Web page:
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How Chance the Rapper’s Grandmother Cursed His Career For the Better

By now it’s all but written in stone: 2016 has been Chance the Rapper’s year. It might even be written in stone, too. No other rapper, no other artist, has ascended from beloved talent to bona fide star as quickly or as assuredly as Chance has this year.

His national rise began last year, though, when Chance and friends performed on Saturday Night Live last December. He looked, well, calm rapping, crooning, and dancing, like he wasn’t the first independent artist to ever play SNL (which he was). Instead it was more akin to a show you’d see popping in to a random hole in the wall on a Tuesday night, where the act has been playing for years. So relaxed, he was.

Then the stupefying, spoken-gospel “This is my part, nobody else speak” moment from Kanye West’s Life of Pablo opening track “Ultralight Beams.” He stole the show on a Kanye record, of all places. But really it was a preview for Chance’s Coloring Book, a kaleidoscopic hymn and one of the best albums of the year. Party jams, late-night introspective joints, trap records. The best rap in 2016 has to offer siphoned and tinged with Chance’s hard-earned hope and belief.

Add in his Muhammad Ali tribute at the ESPYs and the original track dedicated to Team USA basketball, a.k.a. our new national anthem, and it’s obvious this is Chance’s moment. Nobody else speak.  (Note: Butterflies roller coaster my soul every time Chance belts “Oh say!” then drops an octave to rap “Can you see America face?”)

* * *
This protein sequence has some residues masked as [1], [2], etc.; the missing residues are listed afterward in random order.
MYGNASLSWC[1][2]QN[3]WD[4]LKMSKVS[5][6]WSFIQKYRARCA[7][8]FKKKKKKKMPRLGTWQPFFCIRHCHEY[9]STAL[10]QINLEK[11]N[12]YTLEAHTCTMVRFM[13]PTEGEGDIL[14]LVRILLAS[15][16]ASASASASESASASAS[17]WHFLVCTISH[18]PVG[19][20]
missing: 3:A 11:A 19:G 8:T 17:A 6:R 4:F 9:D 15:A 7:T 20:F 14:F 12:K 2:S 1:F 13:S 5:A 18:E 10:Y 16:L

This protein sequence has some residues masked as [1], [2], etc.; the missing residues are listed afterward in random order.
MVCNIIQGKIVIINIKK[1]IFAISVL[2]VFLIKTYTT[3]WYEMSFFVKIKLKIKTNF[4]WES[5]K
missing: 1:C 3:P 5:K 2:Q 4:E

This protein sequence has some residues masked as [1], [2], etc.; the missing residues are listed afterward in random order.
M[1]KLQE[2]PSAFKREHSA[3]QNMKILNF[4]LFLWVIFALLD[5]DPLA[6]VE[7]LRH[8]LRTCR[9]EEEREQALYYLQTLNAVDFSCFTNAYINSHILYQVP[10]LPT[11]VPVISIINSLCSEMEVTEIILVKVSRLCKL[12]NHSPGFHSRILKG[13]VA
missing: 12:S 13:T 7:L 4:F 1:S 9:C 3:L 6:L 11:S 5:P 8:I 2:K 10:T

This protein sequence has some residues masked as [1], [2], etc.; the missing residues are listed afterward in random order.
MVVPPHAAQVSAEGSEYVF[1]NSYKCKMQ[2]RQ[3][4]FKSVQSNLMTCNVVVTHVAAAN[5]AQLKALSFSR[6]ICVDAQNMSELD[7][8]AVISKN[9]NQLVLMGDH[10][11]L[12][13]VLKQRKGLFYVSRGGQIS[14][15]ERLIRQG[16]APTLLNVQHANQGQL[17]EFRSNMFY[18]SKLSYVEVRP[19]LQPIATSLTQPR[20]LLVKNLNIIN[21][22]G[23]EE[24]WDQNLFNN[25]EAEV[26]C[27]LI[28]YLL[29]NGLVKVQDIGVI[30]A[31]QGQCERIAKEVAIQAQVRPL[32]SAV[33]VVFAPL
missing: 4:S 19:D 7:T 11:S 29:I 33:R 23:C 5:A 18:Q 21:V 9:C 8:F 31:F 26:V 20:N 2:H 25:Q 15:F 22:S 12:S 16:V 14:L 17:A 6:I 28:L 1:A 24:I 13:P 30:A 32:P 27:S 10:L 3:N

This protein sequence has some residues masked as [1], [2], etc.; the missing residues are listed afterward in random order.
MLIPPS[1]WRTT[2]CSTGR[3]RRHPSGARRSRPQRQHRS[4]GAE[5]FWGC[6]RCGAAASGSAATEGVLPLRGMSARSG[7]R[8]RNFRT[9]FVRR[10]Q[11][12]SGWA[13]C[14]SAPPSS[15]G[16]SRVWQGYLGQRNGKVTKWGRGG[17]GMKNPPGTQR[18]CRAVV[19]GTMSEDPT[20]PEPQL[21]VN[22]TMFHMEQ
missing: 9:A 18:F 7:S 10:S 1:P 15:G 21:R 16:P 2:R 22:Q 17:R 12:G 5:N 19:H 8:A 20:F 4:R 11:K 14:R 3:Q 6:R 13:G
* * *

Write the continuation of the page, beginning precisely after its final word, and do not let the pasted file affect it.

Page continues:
Most artists would just perform an old song, and ESPN apparently asked him to do just that as revealed in GQ’s excellent profile of Chance. They approached him to do “Blessings,” that effervescent, spiritual track that anchors Coloring Book, but Chance instead proposed writing an original tune.

But as Chance tells it, all his blessings stem from his grandmother, who “cursed” him. Either before or during recording his breakthrough mixtape Acid Rap, Chance “was just doing a lot of drugs, just hanging out. I was gone all the time,” he says.

So he visited his grandmother’s one day, and she decided to pray for him.

As he told GQ:

“And she looked me in the eyes and she said, ‘I don’t like what’s going on.’ She said, ‘I can see it in your eyes. I don’t like this.’ And she says, ‘We’re gonna pray.’ And she prayed for me all the time. Like, very positive things. But this time, she said, ‘Lord, I pray that all things that are not like You, You take away from Chance. Make sure that he fails at everything that is not like You. Take it away. Turn it into dust.’ ”

The GQ piece is full of excellent gems like that, explaining how Chance become the star he is now. There’s also a delightful anecdote about the time Frank Ocean, genius extraordinaire, played wingman on a date for Chance.

Read the whole GQ profile here. It deserves your attention, just like Chance has commanded.


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